“Until last year this was a company that had an all-male board, mostly over 60 years old,” says Simpson. “And for us, this really isn’t a board which has the range of diverse experience and talent to really secure the company for the long term.”

Last year, after a previous shareholder resolution, Urban Outfitters agreed to put a woman on its board. Simpson says initially fund managers were delighted. Then they discovered Urban Outfitters had chosen the wife of its CEO, herself a fashion executive. The company, she says, made no effort to look further afield.

Technology executive Heidi Roizen is trying to encourage companies to do just that. Whenever she hears a CEO say he can’t find any good women, she whips out her list of qualified candidates. 

“I joke about having binders of women,” says Roizen. “I have more binders of women than Mitt Romney.” 

Roizen is a partner at Silicon Valley venture capital firm DFJ. She has served on more than 30 boards during the last two decades. And it can be a little lonely. She’s on several boards at the moment, including Tivo’s, and she’s the only woman on most of them.

It’s not surprising she’s in such demand. A recent study found women and minorities are far likelier than white men to be on lots of boards at once. 

Anne Simpson of Calpers says that’s because companies are still nervous about working with lesser-known candidates. They stick with women they know are good. Calpers wants companies to limit the time board members can spend on the job so new people have a chance to step in. Otherwise, Simpson says, “We won’t achieve diversity in my lifetime.”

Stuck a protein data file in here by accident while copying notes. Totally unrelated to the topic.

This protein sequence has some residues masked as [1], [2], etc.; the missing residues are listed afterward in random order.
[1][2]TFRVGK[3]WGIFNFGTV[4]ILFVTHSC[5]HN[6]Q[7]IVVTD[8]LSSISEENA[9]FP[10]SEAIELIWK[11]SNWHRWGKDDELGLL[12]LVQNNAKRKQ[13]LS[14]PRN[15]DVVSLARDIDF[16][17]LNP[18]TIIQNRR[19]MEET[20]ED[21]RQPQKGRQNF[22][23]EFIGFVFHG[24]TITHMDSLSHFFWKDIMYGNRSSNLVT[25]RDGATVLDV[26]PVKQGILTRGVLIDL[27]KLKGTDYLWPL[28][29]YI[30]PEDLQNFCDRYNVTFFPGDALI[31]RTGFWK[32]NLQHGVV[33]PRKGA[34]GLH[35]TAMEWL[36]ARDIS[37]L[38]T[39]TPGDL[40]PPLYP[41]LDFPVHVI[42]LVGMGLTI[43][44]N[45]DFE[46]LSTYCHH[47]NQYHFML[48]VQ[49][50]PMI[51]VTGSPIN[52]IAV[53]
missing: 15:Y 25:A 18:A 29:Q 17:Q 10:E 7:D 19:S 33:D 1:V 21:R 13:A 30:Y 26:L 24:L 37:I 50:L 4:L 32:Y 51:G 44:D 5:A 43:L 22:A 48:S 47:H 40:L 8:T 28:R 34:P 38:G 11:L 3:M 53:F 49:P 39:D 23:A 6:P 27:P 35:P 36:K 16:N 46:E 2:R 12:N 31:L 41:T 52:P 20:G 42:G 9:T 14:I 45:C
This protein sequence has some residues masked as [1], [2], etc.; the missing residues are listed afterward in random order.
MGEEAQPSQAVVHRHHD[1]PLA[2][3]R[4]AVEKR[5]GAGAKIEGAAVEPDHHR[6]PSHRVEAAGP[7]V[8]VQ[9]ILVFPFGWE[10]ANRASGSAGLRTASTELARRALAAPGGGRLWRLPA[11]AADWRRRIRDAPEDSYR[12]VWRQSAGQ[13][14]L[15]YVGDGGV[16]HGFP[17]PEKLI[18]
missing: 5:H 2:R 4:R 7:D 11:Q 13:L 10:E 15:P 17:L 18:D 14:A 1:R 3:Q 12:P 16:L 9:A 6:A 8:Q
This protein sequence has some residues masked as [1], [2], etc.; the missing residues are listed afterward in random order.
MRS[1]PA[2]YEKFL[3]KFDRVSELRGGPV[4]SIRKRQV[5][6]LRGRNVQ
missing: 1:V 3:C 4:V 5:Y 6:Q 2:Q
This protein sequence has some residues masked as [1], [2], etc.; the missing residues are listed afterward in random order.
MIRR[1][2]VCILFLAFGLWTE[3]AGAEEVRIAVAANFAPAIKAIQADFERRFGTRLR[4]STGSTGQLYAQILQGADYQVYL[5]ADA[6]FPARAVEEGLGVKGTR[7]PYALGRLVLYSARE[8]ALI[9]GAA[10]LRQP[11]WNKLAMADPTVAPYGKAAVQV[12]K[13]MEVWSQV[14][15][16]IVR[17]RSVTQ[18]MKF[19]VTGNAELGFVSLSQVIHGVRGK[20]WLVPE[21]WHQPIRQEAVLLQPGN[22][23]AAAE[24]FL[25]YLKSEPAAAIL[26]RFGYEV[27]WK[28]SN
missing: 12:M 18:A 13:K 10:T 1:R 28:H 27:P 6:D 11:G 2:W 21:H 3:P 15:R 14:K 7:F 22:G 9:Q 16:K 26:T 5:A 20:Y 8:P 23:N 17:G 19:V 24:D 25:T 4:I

As for Calpers’ effort to get Urban Outfitters to put more women and minorities on the board -- it failed. Most shareholders voted no. Malli Gero says shareholders worry about rocking the boat. But she says there’s another reason things don’t change: apathy.

“Most stockholders don’t even vote their proxies,” she says. “In fact they don’t even open those envelopes to look at the board compositions or to see what resolutions are up and need voting on.”

Gero says if you care about who is making the decisions at companies you have a stake in – the first step is to open that envelope. Then vote.

Ashley Milne-Tyte is the host of a podcast on women and the workplace called The Broad Experience.

How to get a job on LinkedIn

Marketplace - American Public Media - Tue, 2014-06-24 08:23

Here's how LinkedIn says to use its site to get a job - tips straight from the source:

  1. Profile picture: A profile photo is key. In fact, adding a profile picture makes your profile 11 times more likely to be viewed.